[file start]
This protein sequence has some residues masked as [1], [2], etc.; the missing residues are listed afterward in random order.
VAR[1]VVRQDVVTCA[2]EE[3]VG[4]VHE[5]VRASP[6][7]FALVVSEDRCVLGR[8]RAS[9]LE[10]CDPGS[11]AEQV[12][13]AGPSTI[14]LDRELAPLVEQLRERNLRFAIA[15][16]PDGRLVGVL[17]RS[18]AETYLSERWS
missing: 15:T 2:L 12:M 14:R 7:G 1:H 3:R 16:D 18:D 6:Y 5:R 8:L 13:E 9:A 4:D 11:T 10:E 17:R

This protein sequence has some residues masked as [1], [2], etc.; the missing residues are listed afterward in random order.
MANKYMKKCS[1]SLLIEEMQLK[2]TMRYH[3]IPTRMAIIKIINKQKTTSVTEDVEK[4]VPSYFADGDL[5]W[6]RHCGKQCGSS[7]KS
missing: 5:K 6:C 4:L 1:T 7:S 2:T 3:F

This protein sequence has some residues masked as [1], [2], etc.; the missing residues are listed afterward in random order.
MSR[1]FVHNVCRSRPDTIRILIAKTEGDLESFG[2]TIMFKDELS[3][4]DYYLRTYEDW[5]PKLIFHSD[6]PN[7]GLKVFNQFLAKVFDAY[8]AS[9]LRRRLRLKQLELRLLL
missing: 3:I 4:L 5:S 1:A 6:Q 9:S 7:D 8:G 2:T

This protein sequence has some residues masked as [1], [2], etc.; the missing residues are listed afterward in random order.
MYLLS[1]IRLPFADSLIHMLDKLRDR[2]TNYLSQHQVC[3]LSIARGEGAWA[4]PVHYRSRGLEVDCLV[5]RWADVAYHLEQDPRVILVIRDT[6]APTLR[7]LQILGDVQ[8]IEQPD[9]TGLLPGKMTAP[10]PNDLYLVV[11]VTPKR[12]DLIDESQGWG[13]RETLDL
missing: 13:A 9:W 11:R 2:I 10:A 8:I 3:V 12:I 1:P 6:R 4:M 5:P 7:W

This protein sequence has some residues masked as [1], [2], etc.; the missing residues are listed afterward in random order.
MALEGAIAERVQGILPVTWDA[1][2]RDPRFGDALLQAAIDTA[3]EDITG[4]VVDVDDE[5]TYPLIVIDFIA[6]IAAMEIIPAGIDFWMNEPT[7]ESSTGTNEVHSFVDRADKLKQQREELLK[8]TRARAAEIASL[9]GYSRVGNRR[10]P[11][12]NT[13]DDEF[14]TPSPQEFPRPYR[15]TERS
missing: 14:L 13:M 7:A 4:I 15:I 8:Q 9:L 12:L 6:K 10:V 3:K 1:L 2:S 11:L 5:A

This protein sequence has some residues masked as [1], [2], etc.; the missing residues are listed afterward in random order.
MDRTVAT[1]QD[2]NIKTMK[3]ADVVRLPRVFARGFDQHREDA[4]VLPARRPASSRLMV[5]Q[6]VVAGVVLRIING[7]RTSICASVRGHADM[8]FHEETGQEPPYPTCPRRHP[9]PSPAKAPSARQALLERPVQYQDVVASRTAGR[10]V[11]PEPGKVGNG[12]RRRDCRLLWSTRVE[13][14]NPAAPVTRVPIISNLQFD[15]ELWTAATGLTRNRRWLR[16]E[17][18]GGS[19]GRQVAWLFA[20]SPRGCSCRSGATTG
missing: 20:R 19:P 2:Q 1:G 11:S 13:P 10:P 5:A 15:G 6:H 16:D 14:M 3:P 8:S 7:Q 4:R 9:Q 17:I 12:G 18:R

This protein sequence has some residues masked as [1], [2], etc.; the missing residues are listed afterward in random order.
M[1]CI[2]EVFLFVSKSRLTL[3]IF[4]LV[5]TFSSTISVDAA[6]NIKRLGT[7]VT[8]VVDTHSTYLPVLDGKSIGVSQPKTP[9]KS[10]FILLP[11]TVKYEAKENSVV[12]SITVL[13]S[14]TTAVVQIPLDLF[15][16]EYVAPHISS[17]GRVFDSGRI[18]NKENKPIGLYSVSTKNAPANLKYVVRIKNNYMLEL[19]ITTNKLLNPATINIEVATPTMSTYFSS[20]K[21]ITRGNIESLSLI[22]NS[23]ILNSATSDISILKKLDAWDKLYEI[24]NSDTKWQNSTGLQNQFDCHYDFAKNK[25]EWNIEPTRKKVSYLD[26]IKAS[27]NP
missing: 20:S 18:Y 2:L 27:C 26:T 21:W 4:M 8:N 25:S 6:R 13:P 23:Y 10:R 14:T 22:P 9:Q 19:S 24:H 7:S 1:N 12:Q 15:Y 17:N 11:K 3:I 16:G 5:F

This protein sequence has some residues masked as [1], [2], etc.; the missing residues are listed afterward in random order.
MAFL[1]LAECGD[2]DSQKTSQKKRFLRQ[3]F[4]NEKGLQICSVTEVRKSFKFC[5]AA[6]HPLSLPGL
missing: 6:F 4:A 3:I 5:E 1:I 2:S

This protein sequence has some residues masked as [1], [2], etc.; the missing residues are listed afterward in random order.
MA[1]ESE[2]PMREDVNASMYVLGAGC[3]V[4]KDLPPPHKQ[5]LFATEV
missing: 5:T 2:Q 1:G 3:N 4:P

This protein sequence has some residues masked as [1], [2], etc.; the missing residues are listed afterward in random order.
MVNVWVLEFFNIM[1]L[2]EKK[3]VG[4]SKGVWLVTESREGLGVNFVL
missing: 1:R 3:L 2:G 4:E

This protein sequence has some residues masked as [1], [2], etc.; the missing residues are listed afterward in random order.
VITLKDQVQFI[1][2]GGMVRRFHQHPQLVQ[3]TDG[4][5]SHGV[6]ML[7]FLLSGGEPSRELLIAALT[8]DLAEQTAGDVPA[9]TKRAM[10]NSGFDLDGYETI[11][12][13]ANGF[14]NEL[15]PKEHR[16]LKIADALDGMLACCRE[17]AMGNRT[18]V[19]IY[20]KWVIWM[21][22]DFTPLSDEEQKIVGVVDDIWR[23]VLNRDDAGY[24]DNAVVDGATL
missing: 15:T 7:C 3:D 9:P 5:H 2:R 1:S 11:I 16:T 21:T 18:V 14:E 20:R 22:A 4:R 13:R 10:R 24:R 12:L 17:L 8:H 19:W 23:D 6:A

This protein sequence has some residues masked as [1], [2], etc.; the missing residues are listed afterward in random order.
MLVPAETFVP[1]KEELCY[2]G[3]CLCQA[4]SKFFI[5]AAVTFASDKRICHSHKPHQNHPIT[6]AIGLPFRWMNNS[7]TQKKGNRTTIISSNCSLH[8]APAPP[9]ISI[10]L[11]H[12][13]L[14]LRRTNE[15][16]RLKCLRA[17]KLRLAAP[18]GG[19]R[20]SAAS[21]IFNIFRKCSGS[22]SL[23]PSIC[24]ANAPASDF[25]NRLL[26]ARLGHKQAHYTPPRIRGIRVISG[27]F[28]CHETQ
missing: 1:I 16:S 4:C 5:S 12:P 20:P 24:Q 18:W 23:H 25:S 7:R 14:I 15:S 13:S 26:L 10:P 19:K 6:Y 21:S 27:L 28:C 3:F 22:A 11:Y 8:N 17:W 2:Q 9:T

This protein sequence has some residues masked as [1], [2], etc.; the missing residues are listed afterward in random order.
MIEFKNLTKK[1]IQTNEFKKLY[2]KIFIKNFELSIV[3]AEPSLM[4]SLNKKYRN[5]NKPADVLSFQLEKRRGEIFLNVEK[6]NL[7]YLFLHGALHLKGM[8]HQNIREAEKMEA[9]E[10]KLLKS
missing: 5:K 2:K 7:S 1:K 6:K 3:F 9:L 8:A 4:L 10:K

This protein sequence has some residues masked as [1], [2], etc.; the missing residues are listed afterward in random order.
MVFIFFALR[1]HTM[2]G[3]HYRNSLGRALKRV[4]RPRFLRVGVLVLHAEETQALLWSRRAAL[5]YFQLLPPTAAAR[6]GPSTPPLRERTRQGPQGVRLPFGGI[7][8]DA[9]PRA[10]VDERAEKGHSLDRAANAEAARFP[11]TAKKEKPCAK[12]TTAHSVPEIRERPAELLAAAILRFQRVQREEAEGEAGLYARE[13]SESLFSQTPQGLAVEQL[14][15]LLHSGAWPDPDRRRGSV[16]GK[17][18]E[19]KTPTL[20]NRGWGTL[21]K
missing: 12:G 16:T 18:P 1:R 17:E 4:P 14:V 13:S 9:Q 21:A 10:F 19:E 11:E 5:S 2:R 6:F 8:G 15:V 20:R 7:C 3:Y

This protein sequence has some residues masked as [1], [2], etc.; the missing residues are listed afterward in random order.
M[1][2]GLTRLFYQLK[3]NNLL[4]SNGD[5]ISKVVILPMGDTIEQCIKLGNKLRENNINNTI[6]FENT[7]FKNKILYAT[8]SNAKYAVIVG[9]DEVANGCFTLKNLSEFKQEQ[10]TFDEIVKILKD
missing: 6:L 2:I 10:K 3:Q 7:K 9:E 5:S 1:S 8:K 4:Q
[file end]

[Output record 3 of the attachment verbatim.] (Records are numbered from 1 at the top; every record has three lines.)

This protein sequence has some residues masked as [1], [2], etc.; the missing residues are listed afterward in random order.
MSR[1]FVHNVCRSRPDTIRILIAKTEGDLESFG[2]TIMFKDELS[3][4]DYYLRTYEDW[5]PKLIFHSD[6]PN[7]GLKVFNQFLAKVFDAY[8]AS[9]LRRRLRLKQLELRLLL
missing: 3:I 4:L 5:S 1:A 6:Q 9:S 7:D 8:G 2:T